Long history of Hornchurch landmark, St George’s Hospital, could be almost over
An important historical landmark which is held in great affection,” was how one former NHS chief described it, but a Legionella scare may well have finally ended the debate surrounding St George’s Hospital.
The Hornchurch facility was opened in 1938 as an old people’s home, called Suttons Institution, but soon played a key role in the Battle of Britain – housing RAF airmen during the Second World War.
In 1948 the Sutton’s Lane building was renamed St George’s and turned into a hospital.
The future of the site has been a live issue since at least 2005, when a consultation was launched on whether to refurbish, redevelop or close the hospital.
The number of patients being admitted fell that year and bosses considered closing one of the hospital’s four wards.
You may also want to watch:
A campaign, led by the then Hornchurch MP James Brokenshire, was organised to halt the closure of St George’s. The consultation was put on hold while the government altered health policy.
In 2007, the then head of nursing at the hospital, Lynne Swiatczak, said that the facilities were “not suitable for the care of adults” – and Havering Primary Care Trust clarified that only a rebuild would ensure that the facilities would remain up to the standard that patients expect.
- 1 Indian variant of Covid-19 - what's the situation in London?
- 2 Mum-of-two's long-term home 'nightmare' amid housing crisis
- 3 Romford student receives Amazon bursary for women studying computer science
- 4 Jailed: Dagenham car burglar after 100mph pursuit in Romford
- 5 Seventh person arrested in connection with fatal stabbing in Harold Wood
- 6 Met officers used 'excessive force' during Romford fight
- 7 Sensory room in Harold Hill school gets new mural
- 8 New care unit for over 75s opens at Queen's Hospital in Romford
- 9 Harold Wood fatal stabbing victim named as police arrest three more people
- 10 Man and two boys charged with murder of Daniel Laskos in Harold Wood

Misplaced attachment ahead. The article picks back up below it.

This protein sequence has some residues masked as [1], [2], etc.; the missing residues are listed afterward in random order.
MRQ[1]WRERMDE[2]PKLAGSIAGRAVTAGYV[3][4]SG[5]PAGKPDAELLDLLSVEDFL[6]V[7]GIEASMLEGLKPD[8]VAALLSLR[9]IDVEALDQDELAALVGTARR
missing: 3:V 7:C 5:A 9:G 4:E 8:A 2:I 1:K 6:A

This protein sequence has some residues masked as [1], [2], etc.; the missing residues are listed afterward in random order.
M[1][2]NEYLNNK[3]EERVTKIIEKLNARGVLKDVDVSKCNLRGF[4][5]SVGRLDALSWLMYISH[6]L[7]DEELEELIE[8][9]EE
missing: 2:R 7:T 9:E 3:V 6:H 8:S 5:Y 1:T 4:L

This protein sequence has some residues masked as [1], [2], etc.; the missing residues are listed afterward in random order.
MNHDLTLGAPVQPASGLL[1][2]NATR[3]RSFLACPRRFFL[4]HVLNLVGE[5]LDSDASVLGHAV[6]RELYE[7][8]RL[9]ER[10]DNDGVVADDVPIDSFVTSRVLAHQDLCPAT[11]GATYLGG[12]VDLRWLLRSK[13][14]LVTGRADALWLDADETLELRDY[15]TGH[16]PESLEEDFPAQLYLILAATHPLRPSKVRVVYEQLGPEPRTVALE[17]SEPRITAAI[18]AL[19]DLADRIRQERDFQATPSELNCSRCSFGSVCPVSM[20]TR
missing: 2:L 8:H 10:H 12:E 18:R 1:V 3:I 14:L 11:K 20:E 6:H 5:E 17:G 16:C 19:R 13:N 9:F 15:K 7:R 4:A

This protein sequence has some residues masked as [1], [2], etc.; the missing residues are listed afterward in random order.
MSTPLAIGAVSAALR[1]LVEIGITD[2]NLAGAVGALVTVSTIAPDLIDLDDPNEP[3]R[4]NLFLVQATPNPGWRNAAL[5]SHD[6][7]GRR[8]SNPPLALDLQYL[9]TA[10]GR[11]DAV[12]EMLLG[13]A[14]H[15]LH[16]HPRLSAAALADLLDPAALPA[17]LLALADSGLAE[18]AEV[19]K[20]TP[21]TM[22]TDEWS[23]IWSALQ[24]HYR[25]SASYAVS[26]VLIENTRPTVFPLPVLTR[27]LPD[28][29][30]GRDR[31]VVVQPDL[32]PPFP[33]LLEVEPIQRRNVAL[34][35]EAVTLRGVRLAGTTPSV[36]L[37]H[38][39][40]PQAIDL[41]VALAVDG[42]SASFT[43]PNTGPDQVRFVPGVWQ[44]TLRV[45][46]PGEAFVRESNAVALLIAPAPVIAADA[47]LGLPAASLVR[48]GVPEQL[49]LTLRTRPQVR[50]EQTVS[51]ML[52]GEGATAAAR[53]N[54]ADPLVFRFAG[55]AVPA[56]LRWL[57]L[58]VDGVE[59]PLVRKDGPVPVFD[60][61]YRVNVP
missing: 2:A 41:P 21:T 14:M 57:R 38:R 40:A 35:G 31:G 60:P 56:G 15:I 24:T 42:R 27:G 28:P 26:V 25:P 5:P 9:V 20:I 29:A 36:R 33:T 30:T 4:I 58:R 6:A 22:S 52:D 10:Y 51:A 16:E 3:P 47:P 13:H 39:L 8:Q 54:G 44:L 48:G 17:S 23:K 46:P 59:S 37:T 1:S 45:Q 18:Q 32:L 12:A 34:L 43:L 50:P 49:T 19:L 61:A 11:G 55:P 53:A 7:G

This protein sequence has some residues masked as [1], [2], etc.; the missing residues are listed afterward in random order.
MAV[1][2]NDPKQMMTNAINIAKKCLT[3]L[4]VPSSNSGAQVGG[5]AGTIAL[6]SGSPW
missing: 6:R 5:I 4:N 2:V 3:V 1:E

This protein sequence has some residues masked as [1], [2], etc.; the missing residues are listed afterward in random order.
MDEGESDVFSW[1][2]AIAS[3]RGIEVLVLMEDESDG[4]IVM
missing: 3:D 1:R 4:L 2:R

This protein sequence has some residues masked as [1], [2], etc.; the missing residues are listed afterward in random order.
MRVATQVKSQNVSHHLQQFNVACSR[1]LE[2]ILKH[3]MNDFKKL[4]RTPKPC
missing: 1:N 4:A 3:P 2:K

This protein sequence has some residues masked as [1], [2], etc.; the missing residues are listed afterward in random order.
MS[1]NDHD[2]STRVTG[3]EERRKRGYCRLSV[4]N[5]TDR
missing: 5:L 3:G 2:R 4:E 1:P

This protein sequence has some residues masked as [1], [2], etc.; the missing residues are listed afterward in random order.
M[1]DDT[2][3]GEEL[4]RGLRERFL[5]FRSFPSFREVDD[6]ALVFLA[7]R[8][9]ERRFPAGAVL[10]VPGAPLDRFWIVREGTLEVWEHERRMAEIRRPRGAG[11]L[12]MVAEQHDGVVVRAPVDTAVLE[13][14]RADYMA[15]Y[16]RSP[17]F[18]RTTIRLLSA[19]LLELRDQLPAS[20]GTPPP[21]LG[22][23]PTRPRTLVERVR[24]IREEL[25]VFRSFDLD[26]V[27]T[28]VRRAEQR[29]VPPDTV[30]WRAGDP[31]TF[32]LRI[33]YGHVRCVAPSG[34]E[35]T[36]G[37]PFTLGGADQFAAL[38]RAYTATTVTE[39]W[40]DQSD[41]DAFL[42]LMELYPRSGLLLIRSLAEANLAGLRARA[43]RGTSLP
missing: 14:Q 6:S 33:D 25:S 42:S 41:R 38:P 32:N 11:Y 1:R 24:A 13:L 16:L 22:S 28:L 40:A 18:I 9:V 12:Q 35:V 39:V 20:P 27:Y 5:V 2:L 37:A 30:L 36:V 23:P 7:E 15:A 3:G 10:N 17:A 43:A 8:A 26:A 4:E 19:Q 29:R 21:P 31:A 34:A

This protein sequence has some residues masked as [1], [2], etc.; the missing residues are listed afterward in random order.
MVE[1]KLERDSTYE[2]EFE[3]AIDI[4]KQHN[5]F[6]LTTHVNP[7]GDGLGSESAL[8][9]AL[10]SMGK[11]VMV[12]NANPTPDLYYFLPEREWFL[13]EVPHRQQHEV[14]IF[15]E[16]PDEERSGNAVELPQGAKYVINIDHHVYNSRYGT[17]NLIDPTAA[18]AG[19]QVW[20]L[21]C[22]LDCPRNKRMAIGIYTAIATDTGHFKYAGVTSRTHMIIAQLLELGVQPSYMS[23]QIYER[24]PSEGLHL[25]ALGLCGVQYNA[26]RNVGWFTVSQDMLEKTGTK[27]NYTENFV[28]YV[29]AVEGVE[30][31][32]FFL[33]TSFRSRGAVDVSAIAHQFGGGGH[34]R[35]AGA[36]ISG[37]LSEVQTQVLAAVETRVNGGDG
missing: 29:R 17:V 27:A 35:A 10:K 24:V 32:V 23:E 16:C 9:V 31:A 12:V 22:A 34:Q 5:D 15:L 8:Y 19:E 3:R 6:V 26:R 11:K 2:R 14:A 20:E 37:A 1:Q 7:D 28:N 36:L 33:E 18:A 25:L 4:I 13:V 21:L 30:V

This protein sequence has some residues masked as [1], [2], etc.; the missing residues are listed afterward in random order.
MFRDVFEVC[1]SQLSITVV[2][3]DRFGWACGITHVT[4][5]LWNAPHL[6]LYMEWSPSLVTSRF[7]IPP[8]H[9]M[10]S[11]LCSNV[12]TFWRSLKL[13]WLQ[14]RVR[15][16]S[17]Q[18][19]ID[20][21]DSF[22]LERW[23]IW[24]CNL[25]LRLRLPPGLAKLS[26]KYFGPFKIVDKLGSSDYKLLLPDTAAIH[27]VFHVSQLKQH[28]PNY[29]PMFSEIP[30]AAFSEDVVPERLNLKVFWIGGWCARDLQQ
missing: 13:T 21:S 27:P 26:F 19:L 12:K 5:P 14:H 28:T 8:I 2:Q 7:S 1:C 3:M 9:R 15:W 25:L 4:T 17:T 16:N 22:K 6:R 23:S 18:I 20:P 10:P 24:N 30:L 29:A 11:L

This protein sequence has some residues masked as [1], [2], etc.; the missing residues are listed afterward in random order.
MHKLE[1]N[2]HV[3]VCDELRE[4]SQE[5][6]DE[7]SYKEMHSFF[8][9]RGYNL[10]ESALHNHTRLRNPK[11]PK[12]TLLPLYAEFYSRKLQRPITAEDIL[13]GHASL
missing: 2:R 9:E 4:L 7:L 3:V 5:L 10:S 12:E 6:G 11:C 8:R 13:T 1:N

But the Recorder recently learnt that only two full building inspections have been carried out at the site in the last 10 years – in 2001 and 2008.
In 2009, health chiefs paid about �100,000 for plans for a new high-tech building on the same site and another consultation was launched.
Chas Hollwey, then chief executive of NHS Havering, said: “The old hospital is an important historical landmark which is held in great affection,” while adding that the building could not remain in its current state.
The �100,000 plans were not acted on and NHS Havering was subsequently abolished and the consultation shelved.
Inpatients from St George’s two wards were due to be moved out of the hospital in mid-November, with outpatient services remaining.
However, the discovery of Legionella bacteria has now left the hospital lying empty – at least for now.
The future of the site has still not been officially settled.
Health bosses say they have not decided whether outpatients will be moved back into the facility, and will launch a consultation on the future of the site.
But others believe that St George’s fate has all but been decided.
A leaflet put out by Hacton Conservative Party recently said the hospital would be closed and the bulk of its site sold off for housing – with some sort of new health centre also being built on Suttons Lane.